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Curriculum of Statistics for B.A./B.Sc.

1. Objectives of Teaching Statistics at B.A/B.Sc. Level:

The Objectives of teaching statistics at the B.A/B.Sc. level are:

1. To encourage and develop critical thinking in students in handling real world data
preferably of local origin.

2. To make the students learn by conducting experiments, collecting and describing


data.

3. To promote understanding of the subject for the purpose of analyzing data and
drawing valid inferences.

4. To provide the students sound basic background which would enable them to
pursue studies in statistics at higher levels.

5. To prepare students for taking up statistical jobs in various government/semi-


government/private organizations.

6. To expose students with present day tools of analysis i.e. computers and packages.

Course out line.

To achieve the desired objectives on teaching of Statistics at the B.S/B.Sc. level the
students must have a sound background in mathematics and there should essentially be balance
mixture of theory, methods and applications. Accordingly, the following course out line is
finalized.

The students would be examined in both theory and practical separately. It is


recommended that the students be examined through one compulsory objective question
comprising all parts of course contents and with appropriate number of questions with respect to
different sections of course contents.

The figures within brackets in indicate the weight of each topic. There shall be one
written and one practical in each year.

The papers out lined below are with respect to one paper for B.A/B.Sc. Part – I course
and one paper for B.A/B.Sc. Part – II course and their practical. The marks distribution will be as
such:

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B.A/B.Sc. Part – I: Paper – I 60 Marks


Practical – I 15 Marks
____________
Total 75 Marks
_______________

B.A/B.Sc. Part – II: Paper – II 60 Marks


Practical – II 15 Marks
____________
Total 75 Marks
_______________

B.A/B.Sc. (Part – I) STATISTICS

One objective type question (compulsory) to be set from all the course. Further, NINE
questions will be set according to the weightage given below to each topic and the student should be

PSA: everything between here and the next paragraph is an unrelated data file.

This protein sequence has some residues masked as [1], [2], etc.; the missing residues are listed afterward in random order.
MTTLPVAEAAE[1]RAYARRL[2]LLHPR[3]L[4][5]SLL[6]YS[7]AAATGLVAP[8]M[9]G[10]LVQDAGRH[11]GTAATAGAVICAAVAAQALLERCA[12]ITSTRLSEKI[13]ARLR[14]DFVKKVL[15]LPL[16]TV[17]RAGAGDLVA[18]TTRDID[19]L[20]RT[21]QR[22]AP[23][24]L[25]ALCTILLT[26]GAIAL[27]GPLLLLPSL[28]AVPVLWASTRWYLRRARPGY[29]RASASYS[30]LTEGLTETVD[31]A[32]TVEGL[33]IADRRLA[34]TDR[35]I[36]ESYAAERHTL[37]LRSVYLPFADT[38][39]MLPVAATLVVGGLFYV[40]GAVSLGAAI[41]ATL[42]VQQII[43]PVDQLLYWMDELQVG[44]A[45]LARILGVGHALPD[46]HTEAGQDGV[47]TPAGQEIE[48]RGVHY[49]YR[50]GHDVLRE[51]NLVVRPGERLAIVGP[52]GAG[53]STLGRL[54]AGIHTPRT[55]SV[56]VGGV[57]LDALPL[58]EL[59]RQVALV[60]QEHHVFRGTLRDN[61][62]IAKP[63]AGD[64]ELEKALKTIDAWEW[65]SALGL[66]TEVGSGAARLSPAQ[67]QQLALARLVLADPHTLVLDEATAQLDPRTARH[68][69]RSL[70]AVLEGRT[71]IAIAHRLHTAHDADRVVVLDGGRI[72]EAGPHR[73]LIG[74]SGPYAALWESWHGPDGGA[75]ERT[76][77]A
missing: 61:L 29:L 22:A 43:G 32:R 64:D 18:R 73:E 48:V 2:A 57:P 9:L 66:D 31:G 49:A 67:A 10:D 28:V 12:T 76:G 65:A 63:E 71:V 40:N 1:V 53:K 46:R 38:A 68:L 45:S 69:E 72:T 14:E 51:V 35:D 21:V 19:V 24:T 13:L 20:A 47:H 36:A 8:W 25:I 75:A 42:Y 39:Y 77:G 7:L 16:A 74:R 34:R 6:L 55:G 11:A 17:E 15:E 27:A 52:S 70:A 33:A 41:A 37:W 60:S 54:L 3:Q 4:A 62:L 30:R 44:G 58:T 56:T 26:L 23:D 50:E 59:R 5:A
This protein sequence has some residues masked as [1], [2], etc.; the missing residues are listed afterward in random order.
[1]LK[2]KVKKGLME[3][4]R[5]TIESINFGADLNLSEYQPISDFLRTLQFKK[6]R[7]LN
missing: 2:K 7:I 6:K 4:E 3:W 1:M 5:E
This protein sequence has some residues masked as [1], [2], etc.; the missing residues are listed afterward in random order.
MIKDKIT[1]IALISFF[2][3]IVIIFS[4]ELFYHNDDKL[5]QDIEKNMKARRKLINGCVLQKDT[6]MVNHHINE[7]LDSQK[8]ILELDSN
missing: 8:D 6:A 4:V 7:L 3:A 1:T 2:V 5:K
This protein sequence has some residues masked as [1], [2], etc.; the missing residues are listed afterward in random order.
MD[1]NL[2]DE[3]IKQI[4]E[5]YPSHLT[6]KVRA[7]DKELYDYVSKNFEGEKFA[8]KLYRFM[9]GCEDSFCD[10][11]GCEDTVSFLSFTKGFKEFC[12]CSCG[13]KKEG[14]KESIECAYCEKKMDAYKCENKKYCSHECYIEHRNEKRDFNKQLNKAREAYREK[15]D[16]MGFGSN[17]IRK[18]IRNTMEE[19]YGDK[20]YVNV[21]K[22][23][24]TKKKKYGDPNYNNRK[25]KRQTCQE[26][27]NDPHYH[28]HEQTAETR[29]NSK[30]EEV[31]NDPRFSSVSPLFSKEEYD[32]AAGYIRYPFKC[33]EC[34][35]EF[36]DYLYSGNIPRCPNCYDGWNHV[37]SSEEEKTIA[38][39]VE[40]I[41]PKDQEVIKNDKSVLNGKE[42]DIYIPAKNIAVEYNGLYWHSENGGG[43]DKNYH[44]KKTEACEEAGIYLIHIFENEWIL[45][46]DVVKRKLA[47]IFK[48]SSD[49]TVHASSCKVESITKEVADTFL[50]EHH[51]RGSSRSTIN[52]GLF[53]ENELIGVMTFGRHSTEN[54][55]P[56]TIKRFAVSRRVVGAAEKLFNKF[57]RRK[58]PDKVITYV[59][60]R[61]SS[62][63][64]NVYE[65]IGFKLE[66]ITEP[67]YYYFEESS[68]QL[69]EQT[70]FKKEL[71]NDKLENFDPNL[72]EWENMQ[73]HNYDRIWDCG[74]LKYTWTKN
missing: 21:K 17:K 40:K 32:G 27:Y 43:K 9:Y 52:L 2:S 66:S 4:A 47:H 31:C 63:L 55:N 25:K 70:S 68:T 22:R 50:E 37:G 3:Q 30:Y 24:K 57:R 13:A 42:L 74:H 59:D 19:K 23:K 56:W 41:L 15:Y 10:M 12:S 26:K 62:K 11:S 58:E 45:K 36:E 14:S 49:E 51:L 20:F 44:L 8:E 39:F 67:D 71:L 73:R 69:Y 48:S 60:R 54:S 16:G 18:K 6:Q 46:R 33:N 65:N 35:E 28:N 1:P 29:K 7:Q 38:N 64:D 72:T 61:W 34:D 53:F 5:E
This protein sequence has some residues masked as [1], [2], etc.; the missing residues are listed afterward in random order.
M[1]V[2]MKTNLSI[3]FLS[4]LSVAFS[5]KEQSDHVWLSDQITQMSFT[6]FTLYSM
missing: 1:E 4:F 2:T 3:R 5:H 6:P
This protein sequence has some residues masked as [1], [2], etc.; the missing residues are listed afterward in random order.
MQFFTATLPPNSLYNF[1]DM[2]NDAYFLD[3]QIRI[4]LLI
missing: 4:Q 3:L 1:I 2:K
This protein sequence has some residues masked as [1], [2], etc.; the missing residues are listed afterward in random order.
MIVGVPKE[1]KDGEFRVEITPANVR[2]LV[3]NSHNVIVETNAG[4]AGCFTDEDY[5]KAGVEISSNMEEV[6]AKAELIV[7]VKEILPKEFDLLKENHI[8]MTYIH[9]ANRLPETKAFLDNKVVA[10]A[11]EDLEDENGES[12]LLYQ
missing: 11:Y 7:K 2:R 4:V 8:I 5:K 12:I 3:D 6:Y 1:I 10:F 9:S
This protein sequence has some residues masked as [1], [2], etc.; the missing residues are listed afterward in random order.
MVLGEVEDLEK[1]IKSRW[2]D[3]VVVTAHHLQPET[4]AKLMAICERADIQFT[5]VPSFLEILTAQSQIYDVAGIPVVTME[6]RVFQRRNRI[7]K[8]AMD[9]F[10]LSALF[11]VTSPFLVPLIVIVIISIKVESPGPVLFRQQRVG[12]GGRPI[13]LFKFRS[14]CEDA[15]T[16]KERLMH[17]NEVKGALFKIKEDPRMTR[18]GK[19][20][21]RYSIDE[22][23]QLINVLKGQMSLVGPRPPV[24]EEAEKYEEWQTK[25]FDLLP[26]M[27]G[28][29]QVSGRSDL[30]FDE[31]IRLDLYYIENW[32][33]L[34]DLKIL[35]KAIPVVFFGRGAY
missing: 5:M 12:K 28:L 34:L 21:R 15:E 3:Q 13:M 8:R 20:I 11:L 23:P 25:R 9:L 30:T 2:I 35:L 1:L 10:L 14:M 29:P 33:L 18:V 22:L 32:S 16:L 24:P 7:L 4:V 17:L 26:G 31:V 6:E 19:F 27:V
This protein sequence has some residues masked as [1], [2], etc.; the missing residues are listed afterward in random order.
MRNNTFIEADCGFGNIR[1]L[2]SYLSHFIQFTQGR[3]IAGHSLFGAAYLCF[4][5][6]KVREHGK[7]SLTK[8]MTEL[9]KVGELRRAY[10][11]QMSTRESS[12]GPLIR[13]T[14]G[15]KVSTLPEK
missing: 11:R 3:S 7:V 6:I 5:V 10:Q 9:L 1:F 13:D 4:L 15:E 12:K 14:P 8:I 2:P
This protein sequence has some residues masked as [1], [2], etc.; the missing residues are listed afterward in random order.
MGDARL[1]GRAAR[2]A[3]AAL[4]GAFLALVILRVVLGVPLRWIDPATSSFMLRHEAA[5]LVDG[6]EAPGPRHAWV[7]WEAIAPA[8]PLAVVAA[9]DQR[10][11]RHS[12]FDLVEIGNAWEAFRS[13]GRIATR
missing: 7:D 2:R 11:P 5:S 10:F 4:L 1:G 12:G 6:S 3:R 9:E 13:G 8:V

asked to attempt any two questions from each section.

Paper – I

SECTION – A

i. Descriptive Statistics (1/10)

Definition of statistics. Use of statistics in different disciplines, descriptive and inferential


statistics. Population and sample. Type of variable and their measurement scales,
Description of Data by frequency tables and graphs. Measures of central tendency,
location and dispersion and their properties. Moments, skew ness and kurtosis.

ii. Sampling (1/10)

Basic concepts. Advantages of Sampling. Probability and Non-Probability Sampling.


Sampling and Non-Sampling Errors. Sampling Design of Simple Random, Stratified,
Systematic and Cluster Sampling. Judgment and Quota Sampling, Random Numbers and
their use in Sampling.

iii. Index Numbers (1/10)

Index Numbers. Simple and Composite Indices. Problems in the construction of Index
Numbers. Construction of Whole Sale Price Indices. Weighted Index numbers.
Laspeyres, Paasche’s, Marshall-Edgeworth and Fisher’s Ideal Indices. Quantity Indices.
Consumer Price Index. Construction and Uses.

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iv. Time series (1/10)

Time Series. Decomposition of Time Series. Measurement of Trend, Seasonal and Cyclic
variations. Seasonal Indices.

SECTION – B

v. Probability (1/10)

Review of Sets. Operations on Sets. Cartesian Product of Sets. Random Experiments.


Sample Space and Events. Definition and Axioms of Probability. Rules for counting of
Points. Basic Laws of Probability. Independence of Events. Bayes’ theorem. Applications
of Probability.

vi. Random Variables (2/10)

Random Variable. Distribution Function. Discrete and Continuous Random Variables.


Probability Distribution of Discrete and Continuous Random Variables. Joint Distribution
of Two Discrete and Continuous Random Variables. Marginal and Conditional
Distributions. Mathematical Expectation and its Properties. Covariance and Correlation
of Two Random Variables. Mean, Variance and Moments of Simple Continuous
Distributions.

vii. Discrete Probability Distributions (1/10)